Peavy trade talks over

LAS VEGAS -- The Deal That Never Was will never be.

The San Diego Padres and Chicago Cubs called off their much-ballyhooed Jake Peavy talks Thursday morning, after Cubs general manager Jim Hendry informed Padres GM Kevin Towers he just couldn't justify giving up what it would take to get Peavy right now.

"Kevin and I spent a lot of time together," Hendry told ESPN.com. "This was something I felt we had to look into. Even though we felt very good about our pitching staff, I think the world of the pitcher, so we took the opportunity to see if we could make it work.

"Kevin and I had a lot of very healthy, very honest discussions. But at the end of the day, we had to do what was best for the organization. I just felt like when I weighed the total value of the talent going out against the economics of what was coming in, it was in the best interests of our organization not to make this deal."

Even if the teams had been able to agree on the players, however, Hendry said there were money complications that would have been tough to overcome. Peavy is owed $63 million over the next four years, with a 2013 option that could bring his total contract to $81 million.

So the Cubs explored moving pitcher Jason Marquis and discussed also trading second baseman Mark DeRosa in an attempt to clear enough payroll room to take on Peavy and to leave room for the team to afford a left-handed-hitting outfielder.

But the Cubs weren't able to make those moves this week, either. And "it wasn't just the salary of the one player coming in," Hendry said. "We would have had to spend money to replace the player or players we lost."

So knowing that the Padres had established a Thursday deadline for determining whether a trade was there to be made, Hendry sought out Towers on Thursday morning before the Rule 5 draft and informed him it wasn't going to work.

"He said he's got other things going on," Towers told reporters after the draft. "I respect his position."

Hendry said he made the decision late Wednesday night.

"Last night, I kind of took some time and went through the whole thing myself," he said. "And I just decided that for the volume of talent we would have had to give up, it just wasn't in our best interests as an organization."

So the Cubs will now move on to pursue that left-handed hitter they've been chasing. They've spoken to the agents for free agents Milton Bradley, Raul Ibanez and Bobby Abreu. They've also explored potential deals for right fielders such as Florida's Jeremy Hermida and Kansas City's Mark Teahen.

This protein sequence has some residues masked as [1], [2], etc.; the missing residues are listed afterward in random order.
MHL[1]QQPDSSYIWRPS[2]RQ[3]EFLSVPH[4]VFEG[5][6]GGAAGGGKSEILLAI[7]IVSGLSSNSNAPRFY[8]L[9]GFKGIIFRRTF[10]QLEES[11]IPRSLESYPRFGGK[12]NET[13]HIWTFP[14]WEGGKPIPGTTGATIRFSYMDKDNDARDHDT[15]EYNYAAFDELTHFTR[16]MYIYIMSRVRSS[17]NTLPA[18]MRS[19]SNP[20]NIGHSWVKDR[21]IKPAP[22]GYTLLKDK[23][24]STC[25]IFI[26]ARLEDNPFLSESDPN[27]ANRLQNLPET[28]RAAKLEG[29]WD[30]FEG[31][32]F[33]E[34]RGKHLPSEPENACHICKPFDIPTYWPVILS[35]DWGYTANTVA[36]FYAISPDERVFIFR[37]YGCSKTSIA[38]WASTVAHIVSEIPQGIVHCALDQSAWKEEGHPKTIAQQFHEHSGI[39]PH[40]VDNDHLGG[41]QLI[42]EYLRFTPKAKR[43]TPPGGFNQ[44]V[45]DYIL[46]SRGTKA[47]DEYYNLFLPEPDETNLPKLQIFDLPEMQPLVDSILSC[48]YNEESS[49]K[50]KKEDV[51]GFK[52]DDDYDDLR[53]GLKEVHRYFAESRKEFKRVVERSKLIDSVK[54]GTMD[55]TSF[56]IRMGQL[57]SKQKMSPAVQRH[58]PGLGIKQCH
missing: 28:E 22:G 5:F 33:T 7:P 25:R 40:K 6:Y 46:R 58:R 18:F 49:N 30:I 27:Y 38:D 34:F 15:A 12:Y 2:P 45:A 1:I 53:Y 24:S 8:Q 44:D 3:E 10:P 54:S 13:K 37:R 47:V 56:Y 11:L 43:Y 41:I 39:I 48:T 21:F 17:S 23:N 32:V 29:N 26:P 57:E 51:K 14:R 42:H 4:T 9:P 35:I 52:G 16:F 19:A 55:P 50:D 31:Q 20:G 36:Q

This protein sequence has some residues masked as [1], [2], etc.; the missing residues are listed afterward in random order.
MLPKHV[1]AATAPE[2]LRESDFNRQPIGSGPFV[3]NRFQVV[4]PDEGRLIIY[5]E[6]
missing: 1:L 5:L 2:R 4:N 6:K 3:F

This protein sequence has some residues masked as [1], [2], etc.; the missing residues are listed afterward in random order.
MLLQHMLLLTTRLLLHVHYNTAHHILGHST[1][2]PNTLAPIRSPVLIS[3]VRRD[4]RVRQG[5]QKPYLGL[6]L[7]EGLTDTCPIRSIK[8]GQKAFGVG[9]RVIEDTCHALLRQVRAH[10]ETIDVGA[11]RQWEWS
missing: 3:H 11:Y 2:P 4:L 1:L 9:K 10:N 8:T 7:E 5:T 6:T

Despite losing out on Peavy, they might not make any more moves to address their rotation, however. They've looked into free agent Randy Johnson. But Hendry said they may just go with what they've got.

"We're fine," he said. "We've got Sean Marshall. We could get [Jeff] Samardzija ready to start. We've still got Marquis. So we've got options."

The Padres, meanwhile, are expected to pull Peavy off the market. The Los Angeles Times reported that the Angels may have interest. But Towers was noncommittal, telling reporters he would have to confer with Padres CEO Sandy Alderson and Peavy's agent, Barry Axelrod:

"I would imagine when we get back to San Diego, we'll sit down with Sandy and talk to Barry and see how we want to handle it moving forward," Towers said.

Peavy will earn $11 million next season. And that's a difficult salary to absorb for a team trying to cut its payroll to just north of $40 million. But Towers said earlier in the week he would just have to take a different approach to filling his club's holes if Peavy wasn't dealt.

"That will be tough," Towers said. "That's almost a quarter of our payroll. And it makes it tough to improve a great deal on the field. But I still consider Jake to be a tremendous asset. He's one of the best pitchers in the game. I'd much rather go into the season with a guy who's an established No. 1 [starter], and hopefully our young players are as good as we think they are, and improve that way, versus doing a poor baseball deal just because he's making a quarter of our payroll."

Jayson Stark covers Major League Baseball for ESPN.com.